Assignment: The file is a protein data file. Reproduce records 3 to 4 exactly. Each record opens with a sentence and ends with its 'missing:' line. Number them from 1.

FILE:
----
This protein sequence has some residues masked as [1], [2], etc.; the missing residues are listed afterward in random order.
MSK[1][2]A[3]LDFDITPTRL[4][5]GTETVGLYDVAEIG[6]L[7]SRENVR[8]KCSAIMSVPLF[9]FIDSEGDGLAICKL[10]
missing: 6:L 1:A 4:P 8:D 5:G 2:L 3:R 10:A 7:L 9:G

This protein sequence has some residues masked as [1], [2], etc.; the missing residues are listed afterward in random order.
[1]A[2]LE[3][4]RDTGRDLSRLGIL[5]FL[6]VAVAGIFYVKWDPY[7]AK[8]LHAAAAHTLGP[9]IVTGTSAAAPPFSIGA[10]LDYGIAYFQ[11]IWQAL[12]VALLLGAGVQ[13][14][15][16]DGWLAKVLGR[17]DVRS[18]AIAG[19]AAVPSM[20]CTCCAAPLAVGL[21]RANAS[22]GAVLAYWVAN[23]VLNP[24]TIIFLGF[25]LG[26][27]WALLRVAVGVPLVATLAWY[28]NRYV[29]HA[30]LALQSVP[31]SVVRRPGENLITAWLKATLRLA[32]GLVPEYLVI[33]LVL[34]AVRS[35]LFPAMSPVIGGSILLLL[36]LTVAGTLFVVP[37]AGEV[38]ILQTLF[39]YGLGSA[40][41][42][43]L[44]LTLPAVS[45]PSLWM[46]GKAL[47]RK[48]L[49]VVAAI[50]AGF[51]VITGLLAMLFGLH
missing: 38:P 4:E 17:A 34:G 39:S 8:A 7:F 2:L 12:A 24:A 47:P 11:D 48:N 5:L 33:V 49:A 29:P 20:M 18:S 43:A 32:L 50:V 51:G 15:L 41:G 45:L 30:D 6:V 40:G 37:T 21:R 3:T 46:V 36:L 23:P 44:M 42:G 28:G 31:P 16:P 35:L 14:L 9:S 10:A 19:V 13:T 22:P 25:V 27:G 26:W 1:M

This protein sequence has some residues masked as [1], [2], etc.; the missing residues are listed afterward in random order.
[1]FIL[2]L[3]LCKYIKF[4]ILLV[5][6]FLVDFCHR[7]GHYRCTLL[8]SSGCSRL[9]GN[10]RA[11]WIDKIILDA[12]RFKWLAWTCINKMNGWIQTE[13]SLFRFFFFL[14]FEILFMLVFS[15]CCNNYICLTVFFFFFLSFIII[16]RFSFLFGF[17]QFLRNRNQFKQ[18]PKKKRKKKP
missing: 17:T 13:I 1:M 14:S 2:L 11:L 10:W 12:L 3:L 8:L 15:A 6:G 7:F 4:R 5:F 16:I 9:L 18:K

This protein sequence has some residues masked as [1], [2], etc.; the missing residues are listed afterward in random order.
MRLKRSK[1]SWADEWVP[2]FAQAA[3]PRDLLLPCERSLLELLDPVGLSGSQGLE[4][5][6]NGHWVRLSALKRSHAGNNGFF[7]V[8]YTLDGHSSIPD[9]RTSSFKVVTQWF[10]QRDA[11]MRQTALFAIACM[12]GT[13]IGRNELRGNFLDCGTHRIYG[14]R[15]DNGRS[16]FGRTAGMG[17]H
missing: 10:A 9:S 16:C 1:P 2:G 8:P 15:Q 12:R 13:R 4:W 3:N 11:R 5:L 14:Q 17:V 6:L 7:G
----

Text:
This protein sequence has some residues masked as [1], [2], etc.; the missing residues are listed afterward in random order.
[1]FIL[2]L[3]LCKYIKF[4]ILLV[5][6]FLVDFCHR[7]GHYRCTLL[8]SSGCSRL[9]GN[10]RA[11]WIDKIILDA[12]RFKWLAWTCINKMNGWIQTE[13]SLFRFFFFL[14]FEILFMLVFS[15]CCNNYICLTVFFFFFLSFIII[16]RFSFLFGF[17]QFLRNRNQFKQ[18]PKKKRKKKP
missing: 17:T 13:I 1:M 14:S 2:L 11:L 10:W 12:L 3:L 8:L 15:A 6:G 7:F 4:R 5:F 16:I 9:L 18:K

This protein sequence has some residues masked as [1], [2], etc.; the missing residues are listed afterward in random order.
MRLKRSK[1]SWADEWVP[2]FAQAA[3]PRDLLLPCERSLLELLDPVGLSGSQGLE[4][5][6]NGHWVRLSALKRSHAGNNGFF[7]V[8]YTLDGHSSIPD[9]RTSSFKVVTQWF[10]QRDA[11]MRQTALFAIACM[12]GT[13]IGRNELRGNFLDCGTHRIYG[14]R[15]DNGRS[16]FGRTAGMG[17]H
missing: 10:A 9:S 16:C 1:P 2:G 8:P 15:Q 12:R 13:R 4:W 3:N 11:R 5:L 14:Q 17:V 6:L 7:G